Thanksgiving leftovers have been eaten. Black Friday shopping is done. With time on our hands, why not reflect on past winners and losers in The Investment Game?
Today, I present 4 lists of winning and losing stocks:
Table 1. Stocks that have been on fire in 2019, at least doubling in price.
If you were lucky enough, or smart enough, to own even one of these high-octane names this year, you probably did well overall. Let's break down this list.
Of the 21 names, 9 are tech stocks, by far the largest representation.
3 are retailers, which supports the "healthy consumer" narrative.
The rest are single representatives from these industries:
Wait a second. How did an energy company make the list? You'll have to do some research into World Fuel Services (INT) to find the answer.
Table 2. Ten-Baggers since the 2009 bottom...
This list is stacked with companies in Finance. 4 of the 10, in fact. The rest are single representatives of their industries.
In case you're wondering how a company like Patrick Industries (PATK) or Fidelity Southern Corporation (LION) can possibly gain 25,000% over 10 years, the answer is earnings growth, great management, and smart deployment of capital.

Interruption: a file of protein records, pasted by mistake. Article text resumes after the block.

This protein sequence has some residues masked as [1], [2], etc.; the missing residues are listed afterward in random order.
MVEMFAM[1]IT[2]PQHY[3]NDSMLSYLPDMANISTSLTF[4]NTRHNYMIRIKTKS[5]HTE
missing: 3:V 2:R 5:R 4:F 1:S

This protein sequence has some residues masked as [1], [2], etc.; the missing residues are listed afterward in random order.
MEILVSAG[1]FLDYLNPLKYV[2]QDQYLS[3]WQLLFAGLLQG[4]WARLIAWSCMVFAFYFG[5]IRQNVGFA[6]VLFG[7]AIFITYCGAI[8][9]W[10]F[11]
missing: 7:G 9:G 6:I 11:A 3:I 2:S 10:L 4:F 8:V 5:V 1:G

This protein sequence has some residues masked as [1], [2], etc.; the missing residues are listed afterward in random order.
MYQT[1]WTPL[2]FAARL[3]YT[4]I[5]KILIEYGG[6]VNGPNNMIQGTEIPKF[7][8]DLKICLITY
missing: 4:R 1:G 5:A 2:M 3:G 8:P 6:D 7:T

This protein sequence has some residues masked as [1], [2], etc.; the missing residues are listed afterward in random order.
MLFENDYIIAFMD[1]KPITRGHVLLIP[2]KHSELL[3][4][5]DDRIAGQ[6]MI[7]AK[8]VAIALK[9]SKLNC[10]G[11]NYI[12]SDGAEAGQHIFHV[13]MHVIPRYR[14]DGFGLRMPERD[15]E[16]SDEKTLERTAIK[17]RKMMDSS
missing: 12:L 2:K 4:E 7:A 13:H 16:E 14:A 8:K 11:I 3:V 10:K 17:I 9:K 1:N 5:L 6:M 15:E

Table 3. Stocks that have benefited the most during the Trump administration.
These 10 stocks have thrived since the election. And it's a more balanced list than the others. 3 tech stocks, 2 finance, 2 medical, 2 energy, and 1 utility. How did Ensco PLC (VAL) manage to gain 3,111%? Do some research and find out.
Table 4. Stocks that have been hammered mercilessly and may not survive.
Finally, we turn to the sad sacks in the market. These unfortunate companies had already taken a beating during the 2008 market meltdown, and they have not yet found a way back to health.
The list is lopsided, having 6 of the 10 stocks in the energy industry. The other 4 are single representatives of these industries:
This article is a cautionary tale for stock pickers. You can make a killing, as the tables show, but you had better have an edge over the competition (professional investors) if you want to go that route.
I advise clients to diversify, but not to over-diversify. You can tilt your portfolio in many different ways, but you can't eliminate market risk. Stock pickers (like me) might consider a portfolio that has 60% in diversified vehicles like index ETFs and 40% in individual stocks. The goal is to not blow yourself up while looking for the next Ten-Bagger.
Editor's Note: The summary bullets for this article were chosen by Seeking Alpha editors.
This article was written by
Trader, analyst & portfolio manager, from 1975 - 2001. Former head of equity trading at Northern Trust Co. in Chicago. Now a private investor, founder of a nonprofit investor advocacy firm, and private investing coach.
It gives me great satisfaction to teach retail investors the same skills and strategies that I used with my high net worth clients as a private wealth manager. It may be a cliche, but giving something back to the community is more rewarding to me than helping very rich people get even richer.